Ordinary Course Covenant Failure
In the merger agreement, Akorn committed to use "commercially reasonable efforts to carry on its business in all material respects in the ordinary course of business." The Court broke this obligation down into its component parts and determined that Akorn had breached this covenant, leaving Fresenius free to validly terminate the merger agreement.
First, the Court discussed what "in all material respects" means when considering the breach of a covenant. The Court relied on a formulation familiar in securities law and held that "in all material respects" requires only a "substantial likelihood that the...[breach] would have been viewed by the reasonable investor as having significantly altered the `total mix' of information." The Court noted, however, that this was a lower standard than the MAE built into the regulatory compliance representation.
Second, the Court discussed what "commercially reasonable efforts" entail. The Court summarized the common distinctions M&A attorneys make between different efforts standards, including "best efforts," "reasonable best efforts," "reasonable efforts," "commercially reasonable efforts," and "good faith efforts." The Court found these distinctions essentially meaningless and not supported by case law. Instead, the Court reaffirmed the Delaware Supreme Court's view that efforts covenants in general "impose obligations to take all reasonable steps" in order to accomplish the applicable action. In the case of Akorn, the covenant required that Akorn "'take all reasonable steps' to maintain its operations in the ordinary course of business."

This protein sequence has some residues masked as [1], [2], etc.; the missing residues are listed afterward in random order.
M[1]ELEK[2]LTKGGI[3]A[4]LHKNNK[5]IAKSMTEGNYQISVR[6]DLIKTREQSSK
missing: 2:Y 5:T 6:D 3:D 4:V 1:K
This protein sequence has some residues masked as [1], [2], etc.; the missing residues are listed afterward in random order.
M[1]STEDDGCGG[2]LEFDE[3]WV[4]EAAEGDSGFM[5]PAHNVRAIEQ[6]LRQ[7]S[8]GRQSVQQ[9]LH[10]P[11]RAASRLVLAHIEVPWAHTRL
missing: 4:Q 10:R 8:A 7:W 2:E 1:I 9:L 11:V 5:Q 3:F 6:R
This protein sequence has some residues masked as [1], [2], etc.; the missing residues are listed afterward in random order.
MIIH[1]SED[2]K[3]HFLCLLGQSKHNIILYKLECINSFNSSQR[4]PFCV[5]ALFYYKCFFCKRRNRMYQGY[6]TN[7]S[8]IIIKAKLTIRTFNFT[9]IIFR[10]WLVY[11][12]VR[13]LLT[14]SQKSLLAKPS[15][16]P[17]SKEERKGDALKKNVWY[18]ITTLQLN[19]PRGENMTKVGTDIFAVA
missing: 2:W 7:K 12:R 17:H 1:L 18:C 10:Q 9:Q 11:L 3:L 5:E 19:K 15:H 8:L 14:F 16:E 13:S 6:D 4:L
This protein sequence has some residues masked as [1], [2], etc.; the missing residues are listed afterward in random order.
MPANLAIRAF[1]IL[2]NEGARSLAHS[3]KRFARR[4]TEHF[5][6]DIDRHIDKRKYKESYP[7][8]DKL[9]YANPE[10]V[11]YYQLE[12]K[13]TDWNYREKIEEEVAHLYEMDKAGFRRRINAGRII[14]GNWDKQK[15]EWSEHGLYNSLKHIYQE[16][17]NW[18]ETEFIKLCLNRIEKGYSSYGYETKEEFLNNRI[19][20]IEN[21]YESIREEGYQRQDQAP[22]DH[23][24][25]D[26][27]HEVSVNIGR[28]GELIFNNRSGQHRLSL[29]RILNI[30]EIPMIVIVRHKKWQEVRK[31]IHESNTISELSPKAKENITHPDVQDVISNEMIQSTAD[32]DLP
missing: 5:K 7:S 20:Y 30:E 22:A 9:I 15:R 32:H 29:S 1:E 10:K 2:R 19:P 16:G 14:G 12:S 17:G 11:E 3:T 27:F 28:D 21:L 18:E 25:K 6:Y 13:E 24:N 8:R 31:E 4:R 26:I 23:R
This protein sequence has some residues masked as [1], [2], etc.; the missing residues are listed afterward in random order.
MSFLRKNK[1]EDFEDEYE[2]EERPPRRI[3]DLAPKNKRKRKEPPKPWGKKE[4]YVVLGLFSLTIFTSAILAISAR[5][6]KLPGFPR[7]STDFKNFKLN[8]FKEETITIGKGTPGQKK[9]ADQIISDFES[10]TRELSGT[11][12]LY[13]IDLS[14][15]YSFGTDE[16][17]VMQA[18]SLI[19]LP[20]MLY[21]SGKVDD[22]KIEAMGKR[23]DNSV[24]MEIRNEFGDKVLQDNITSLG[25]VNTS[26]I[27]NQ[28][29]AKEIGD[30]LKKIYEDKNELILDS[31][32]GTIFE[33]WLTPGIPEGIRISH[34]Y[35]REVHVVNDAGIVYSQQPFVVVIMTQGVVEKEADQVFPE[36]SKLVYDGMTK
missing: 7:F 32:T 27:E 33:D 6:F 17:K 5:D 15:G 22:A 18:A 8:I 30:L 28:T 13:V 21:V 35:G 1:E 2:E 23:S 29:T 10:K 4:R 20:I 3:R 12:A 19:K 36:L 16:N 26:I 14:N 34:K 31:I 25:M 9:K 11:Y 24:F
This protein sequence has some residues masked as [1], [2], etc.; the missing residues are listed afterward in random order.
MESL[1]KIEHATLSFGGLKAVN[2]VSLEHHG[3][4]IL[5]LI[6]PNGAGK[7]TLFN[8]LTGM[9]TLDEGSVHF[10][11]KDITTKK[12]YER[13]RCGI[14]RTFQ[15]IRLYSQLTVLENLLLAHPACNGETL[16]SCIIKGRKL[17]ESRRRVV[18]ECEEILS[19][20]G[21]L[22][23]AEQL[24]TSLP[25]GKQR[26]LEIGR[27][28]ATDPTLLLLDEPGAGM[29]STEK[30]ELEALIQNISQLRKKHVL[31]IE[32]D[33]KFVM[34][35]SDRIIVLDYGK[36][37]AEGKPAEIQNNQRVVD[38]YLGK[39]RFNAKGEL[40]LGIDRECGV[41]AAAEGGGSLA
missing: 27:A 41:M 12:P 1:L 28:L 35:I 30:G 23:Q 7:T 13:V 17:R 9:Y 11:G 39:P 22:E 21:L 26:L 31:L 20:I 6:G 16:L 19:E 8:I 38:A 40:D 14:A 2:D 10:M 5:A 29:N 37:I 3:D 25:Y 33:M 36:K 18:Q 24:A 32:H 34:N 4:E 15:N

Finally, the Court applied the standards above to the facts and determined that Akorn had indeed breached the ordinary course covenant. The Court focused on Akorn's most egregious actions, including its departure from its regular audit assessments, failure to maintain data integrity and submission of FDA regulatory filings based on fabricated data. The Court concluded that Fresenius would not have agreed to buy Akorn if it understood that Akron would not address these issues in the interim period between signing and closing, which altered the total mix of information available to Fresenius at the time of the merger agreement and which made the breach material. The Court also doubted that the breach was curable since Akorn estimated it would take three years to cure its regulatory issues, well beyond the bounds of the outside date for